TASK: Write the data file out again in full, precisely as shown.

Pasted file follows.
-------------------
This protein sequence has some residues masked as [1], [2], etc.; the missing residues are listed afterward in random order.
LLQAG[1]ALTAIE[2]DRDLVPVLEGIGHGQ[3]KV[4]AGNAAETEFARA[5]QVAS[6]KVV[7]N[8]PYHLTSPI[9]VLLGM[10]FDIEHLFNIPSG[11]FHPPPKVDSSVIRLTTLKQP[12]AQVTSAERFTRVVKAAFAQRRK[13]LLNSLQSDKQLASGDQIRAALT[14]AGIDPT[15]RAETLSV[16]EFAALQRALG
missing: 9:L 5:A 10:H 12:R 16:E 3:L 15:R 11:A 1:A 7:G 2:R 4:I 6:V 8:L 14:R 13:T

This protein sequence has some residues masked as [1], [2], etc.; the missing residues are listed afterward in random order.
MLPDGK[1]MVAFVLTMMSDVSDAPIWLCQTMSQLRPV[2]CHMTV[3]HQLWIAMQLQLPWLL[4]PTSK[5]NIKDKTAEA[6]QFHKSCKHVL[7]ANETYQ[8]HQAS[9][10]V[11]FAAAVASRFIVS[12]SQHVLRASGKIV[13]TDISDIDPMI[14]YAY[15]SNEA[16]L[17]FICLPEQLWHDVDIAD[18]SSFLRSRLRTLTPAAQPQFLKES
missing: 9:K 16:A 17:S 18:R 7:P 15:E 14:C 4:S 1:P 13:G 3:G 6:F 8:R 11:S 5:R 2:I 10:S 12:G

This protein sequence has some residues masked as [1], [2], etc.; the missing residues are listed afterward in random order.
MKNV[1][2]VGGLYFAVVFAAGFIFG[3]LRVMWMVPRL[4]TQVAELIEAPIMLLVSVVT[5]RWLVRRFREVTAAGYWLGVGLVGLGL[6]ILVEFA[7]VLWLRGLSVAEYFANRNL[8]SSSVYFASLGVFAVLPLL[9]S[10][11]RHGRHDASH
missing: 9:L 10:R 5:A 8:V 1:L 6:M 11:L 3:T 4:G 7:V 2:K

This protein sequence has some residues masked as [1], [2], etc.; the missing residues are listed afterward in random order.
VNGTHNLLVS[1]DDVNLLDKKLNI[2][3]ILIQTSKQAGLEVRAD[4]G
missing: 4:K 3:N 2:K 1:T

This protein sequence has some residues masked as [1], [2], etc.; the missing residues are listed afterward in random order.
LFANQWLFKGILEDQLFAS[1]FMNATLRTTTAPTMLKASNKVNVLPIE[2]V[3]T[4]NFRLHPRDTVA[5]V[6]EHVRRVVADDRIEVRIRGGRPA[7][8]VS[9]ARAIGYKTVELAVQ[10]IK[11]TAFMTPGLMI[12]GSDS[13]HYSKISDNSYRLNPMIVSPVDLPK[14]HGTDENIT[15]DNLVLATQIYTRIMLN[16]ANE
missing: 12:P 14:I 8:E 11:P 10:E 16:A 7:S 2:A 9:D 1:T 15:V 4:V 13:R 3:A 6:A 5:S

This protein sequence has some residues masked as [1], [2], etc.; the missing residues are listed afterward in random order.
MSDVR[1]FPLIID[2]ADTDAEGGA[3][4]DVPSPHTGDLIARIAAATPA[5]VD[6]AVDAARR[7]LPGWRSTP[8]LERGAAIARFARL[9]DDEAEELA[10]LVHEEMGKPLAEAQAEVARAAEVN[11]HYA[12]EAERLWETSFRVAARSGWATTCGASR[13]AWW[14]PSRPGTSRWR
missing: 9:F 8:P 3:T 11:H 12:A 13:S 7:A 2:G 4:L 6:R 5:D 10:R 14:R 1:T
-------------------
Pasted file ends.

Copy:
This protein sequence has some residues masked as [1], [2], etc.; the missing residues are listed afterward in random order.
LLQAG[1]ALTAIE[2]DRDLVPVLEGIGHGQ[3]KV[4]AGNAAETEFARA[5]QVAS[6]KVV[7]N[8]PYHLTSPI[9]VLLGM[10]FDIEHLFNIPSG[11]FHPPPKVDSSVIRLTTLKQP[12]AQVTSAERFTRVVKAAFAQRRK[13]LLNSLQSDKQLASGDQIRAALT[14]AGIDPT[15]RAETLSV[16]EFAALQRALG
missing: 9:L 5:A 10:H 12:R 16:E 3:L 15:R 11:A 1:A 7:G 2:R 4:I 6:V 8:L 14:R 13:T

This protein sequence has some residues masked as [1], [2], etc.; the missing residues are listed afterward in random order.
MLPDGK[1]MVAFVLTMMSDVSDAPIWLCQTMSQLRPV[2]CHMTV[3]HQLWIAMQLQLPWLL[4]PTSK[5]NIKDKTAEA[6]QFHKSCKHVL[7]ANETYQ[8]HQAS[9][10]V[11]FAAAVASRFIVS[12]SQHVLRASGKIV[13]TDISDIDPMI[14]YAY[15]SNEA[16]L[17]FICLPEQLWHDVDIAD[18]SSFLRSRLRTLTPAAQPQFLKES
missing: 9:K 16:A 17:S 18:R 7:P 15:E 14:C 4:S 1:P 13:G 3:G 6:F 8:R 11:S 5:R 2:I 10:S 12:G

This protein sequence has some residues masked as [1], [2], etc.; the missing residues are listed afterward in random order.
MKNV[1][2]VGGLYFAVVFAAGFIFG[3]LRVMWMVPRL[4]TQVAELIEAPIMLLVSVVT[5]RWLVRRFREVTAAGYWLGVGLVGLGL[6]ILVEFA[7]VLWLRGLSVAEYFANRNL[8]SSSVYFASLGVFAVLPLL[9]S[10][11]RHGRHDASH
missing: 9:L 10:R 5:A 8:V 1:L 6:M 11:L 3:T 4:G 7:V 2:K

This protein sequence has some residues masked as [1], [2], etc.; the missing residues are listed afterward in random order.
VNGTHNLLVS[1]DDVNLLDKKLNI[2][3]ILIQTSKQAGLEVRAD[4]G
missing: 4:K 3:N 2:K 1:T

This protein sequence has some residues masked as [1], [2], etc.; the missing residues are listed afterward in random order.
LFANQWLFKGILEDQLFAS[1]FMNATLRTTTAPTMLKASNKVNVLPIE[2]V[3]T[4]NFRLHPRDTVA[5]V[6]EHVRRVVADDRIEVRIRGGRPA[7][8]VS[9]ARAIGYKTVELAVQ[10]IK[11]TAFMTPGLMI[12]GSDS[13]HYSKISDNSYRLNPMIVSPVDLPK[14]HGTDENIT[15]DNLVLATQIYTRIMLN[16]ANE
missing: 12:P 14:I 8:E 11:P 10:E 16:A 7:S 2:A 9:D 1:T 15:V 4:V 13:R 3:A 6:A 5:S

This protein sequence has some residues masked as [1], [2], etc.; the missing residues are listed afterward in random order.
MSDVR[1]FPLIID[2]ADTDAEGGA[3][4]DVPSPHTGDLIARIAAATPA[5]VD[6]AVDAARR[7]LPGWRSTP[8]LERGAAIARFARL[9]DDEAEELA[10]LVHEEMGKPLAEAQAEVARAAEVN[11]HYA[12]EAERLWETSFRVAARSGWATTCGASR[13]AWW[14]PSRPGTSRWR
missing: 9:F 8:P 3:T 11:H 12:A 13:S 7:A 2:G 4:L 6:R 5:D 10:R 14:R 1:T